So I was fulfilled there, but the moment I came back to the States, I got back into old ways. I ended up marrying a man that I was dating and said yes. The night before I got married, I actually said ... I got on my knees and I told the Lord, I said, "I will never cheat on this man with a woman." I knew that I didn't want to do that, but the big mistake that I made is I didn't let Jesus be Jesus. I told Jesus what I would do instead of surrendering and saying, "I need you Lord. I need you Lord." So, unfortunately, about a year and a half of marriage, I cheated on him with a married woman. So not only did I cheat on him, but I also helped someone to cheat on their husband, ended up being in relationship with her. Did get a divorce.

This led to a lot of on and off relationships with women, now living, quote unquote, "Out." Family, very loving, very accepting of me, but very clear on, "Kim, God has more for you than this and we don't feel you're walking in that." They just kept praying for me, loving me the best they could. This was new to them, not knowing how really to deal, but I always knew that they loved me. Never doubted that, but I also always knew that they didn't agree, not because of what they thought, but because of what they truly knew of the Lord for my life. So, in that true love, they were not afraid to speak the truth. So it led to a lot, girlfriend after girlfriend, living out.

I remember once one of my best friends, she said, "So I'm so glad you finally came out as gay." I said, "Oh no, I'm not gay." She's like, "Kim, you're dating a woman, like for two years." I said, "Yeah, I understand. I introduced you to her. Like, dude, this is not ... I get that." She's like, "That makes you gay." I'm like, "No, it doesn't." I couldn't put words to it at that time because I knew that that wasn't my identity. I knew it was something I was doing, but it was not who I was. It didn't identify me. It didn't ... that's not how I'm called. So some could be like, "Well, yeah, you're just saying that so you don't get labeled." No, no, no, no. This was deeper. I just didn't have words for it.

Scott Rae: Wow.

Kim Zember: So, yeah, by the goodness and grace of God, I jumped back and forth to Ethiopia. That ministry still continued, but I finally ... one of the girls, the last girl I was with cheated on me. By the grace of God, by the goodness, and only the grace and mercy of God did I finally wake up. I realized that I was the common denominator in all these relationships and that I was so far from the person that He created me to be. So I knew I had one thing where he says, "If you want to be my disciple, if you want to follow me, deny yourself. Pick up your cross daily and follow me."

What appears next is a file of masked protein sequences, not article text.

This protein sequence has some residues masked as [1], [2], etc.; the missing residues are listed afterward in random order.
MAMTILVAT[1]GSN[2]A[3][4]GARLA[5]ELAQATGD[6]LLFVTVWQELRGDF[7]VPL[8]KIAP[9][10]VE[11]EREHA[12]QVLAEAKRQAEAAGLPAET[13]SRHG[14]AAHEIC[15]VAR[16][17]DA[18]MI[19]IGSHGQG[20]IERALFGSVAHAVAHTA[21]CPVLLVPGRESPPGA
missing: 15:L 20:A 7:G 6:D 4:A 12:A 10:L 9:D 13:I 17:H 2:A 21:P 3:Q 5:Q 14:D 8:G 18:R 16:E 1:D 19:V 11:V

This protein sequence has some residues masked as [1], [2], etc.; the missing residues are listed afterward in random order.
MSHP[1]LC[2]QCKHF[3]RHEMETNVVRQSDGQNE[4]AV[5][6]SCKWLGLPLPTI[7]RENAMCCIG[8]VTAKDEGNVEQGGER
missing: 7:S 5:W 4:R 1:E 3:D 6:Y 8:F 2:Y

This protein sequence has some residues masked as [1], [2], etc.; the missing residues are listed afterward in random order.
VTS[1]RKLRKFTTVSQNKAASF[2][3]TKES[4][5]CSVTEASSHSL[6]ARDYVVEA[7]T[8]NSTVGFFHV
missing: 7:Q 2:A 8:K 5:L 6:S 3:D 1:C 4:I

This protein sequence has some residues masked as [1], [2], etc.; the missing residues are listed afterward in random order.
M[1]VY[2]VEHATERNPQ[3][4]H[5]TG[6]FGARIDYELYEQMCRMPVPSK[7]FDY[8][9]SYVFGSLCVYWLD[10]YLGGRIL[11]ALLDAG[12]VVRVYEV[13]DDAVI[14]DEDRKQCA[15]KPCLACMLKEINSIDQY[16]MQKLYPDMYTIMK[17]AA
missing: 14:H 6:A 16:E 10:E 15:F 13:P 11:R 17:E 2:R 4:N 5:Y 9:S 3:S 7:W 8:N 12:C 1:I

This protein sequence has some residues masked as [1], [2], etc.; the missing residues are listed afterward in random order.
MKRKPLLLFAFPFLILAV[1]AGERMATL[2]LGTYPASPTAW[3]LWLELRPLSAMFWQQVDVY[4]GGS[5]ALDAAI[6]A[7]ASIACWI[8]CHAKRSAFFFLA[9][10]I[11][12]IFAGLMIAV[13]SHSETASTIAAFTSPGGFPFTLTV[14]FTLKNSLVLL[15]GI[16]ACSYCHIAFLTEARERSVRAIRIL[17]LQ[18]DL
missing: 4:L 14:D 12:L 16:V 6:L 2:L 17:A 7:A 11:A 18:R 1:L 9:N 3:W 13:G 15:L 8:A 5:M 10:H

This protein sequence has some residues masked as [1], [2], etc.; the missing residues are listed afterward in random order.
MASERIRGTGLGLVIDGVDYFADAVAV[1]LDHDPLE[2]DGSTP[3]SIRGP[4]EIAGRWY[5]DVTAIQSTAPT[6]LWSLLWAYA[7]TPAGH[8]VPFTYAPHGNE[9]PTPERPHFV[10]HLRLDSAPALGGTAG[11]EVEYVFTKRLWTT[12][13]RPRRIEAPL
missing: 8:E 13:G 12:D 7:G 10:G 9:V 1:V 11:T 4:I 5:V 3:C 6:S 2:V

I finally, October 17th, 2014, I said, "Lord, I'm in. I'm in. I give you this desire. I give you this desire that I've had, that I've kept. I give it all to you. Though the world now knows about it, I give it to you. I'm going to trust that you're God and I'm not, and I need you, please, to show me that," and He radically did and he's been continuing to every day since then because I really hold firm that it says daily. Jesus did not die on the cross for me for a one-hit wonder. So it's a continual journey in this and a beautiful one, that has some heaviness too.

Sean McDowell: Kim, thank you for your clarity. Your boldness and just willingness to share your story is remarkable. Let me ask you this question. After you came to faith in Jesus, did or do you still have same sex attraction? How do you deal with that? Do you desire to get married to a man someday and have kids?

Kim Zember: Okay. Yeah, I get asked that a lot, actually. For me, it might be kind of silly, but I relate a lot to food and so I'm relatively healthy. I eat clean. I try to take care of the one temple he gave me, right? But I legitimately still crave cheesecake. All right? So I don't know that the desire for cheesecake makes me unhealthy or is it me fulfilling that desire that would make me unhealthy? But I've also realized the less I, quote unquote, cheat, right? Like I said, "Oh, I cheated today." No, who am I really cheating on? Right? So it ties to those desires as there might be times where things pop up and there might be an old desire, but the less I've fed that, right? As I stopped feeding something, there's just a law that applies. You stop feeding something, it dies, whether it's a cat, a bird, a squirrel, or a desire. I stopped, through the power of Jesus. Going to him to help me, I've stopped feeding those desires. In that, I would say they're pretty much null and void. If it does come back, I go to him as my strength. I need a savior every day, whether it be for same sex attraction or pride or greed or any of these things that we battle. Sin is sin. So I don't know if that answers.

Sean McDowell: That's a great answer.

Scott Rae: No, that's very insightful and very helpful. Here, Kim, what I'm wondering is, I don't hear a lot of stories like this that are public. I suspect there's probably a lot more of these that we know about that we just never hear about, but why do you think we don't hear that much about stories like yours?